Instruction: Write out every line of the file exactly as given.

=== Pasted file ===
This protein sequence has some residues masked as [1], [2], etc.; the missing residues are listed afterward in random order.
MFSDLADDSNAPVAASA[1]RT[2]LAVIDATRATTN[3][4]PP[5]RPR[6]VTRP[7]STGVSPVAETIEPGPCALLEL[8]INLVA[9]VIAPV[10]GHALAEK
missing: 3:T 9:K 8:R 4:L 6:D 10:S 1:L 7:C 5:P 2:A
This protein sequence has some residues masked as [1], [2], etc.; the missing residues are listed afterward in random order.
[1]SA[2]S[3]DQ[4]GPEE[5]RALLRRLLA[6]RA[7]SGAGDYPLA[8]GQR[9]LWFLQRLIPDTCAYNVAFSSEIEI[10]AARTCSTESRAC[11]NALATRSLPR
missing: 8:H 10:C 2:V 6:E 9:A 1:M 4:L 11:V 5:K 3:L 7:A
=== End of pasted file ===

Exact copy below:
This protein sequence has some residues masked as [1], [2], etc.; the missing residues are listed afterward in random order.
MFSDLADDSNAPVAASA[1]RT[2]LAVIDATRATTN[3][4]PP[5]RPR[6]VTRP[7]STGVSPVAETIEPGPCALLEL[8]INLVA[9]VIAPV[10]GHALAEK
missing: 3:T 9:K 8:R 4:L 6:D 10:S 1:L 7:C 5:P 2:A
This protein sequence has some residues masked as [1], [2], etc.; the missing residues are listed afterward in random order.
[1]SA[2]S[3]DQ[4]GPEE[5]RALLRRLLA[6]RA[7]SGAGDYPLA[8]GQR[9]LWFLQRLIPDTCAYNVAFSSEIEI[10]AARTCSTESRAC[11]NALATRSLPR
missing: 8:H 10:C 2:V 6:E 9:A 1:M 4:L 11:V 5:K 3:L 7:A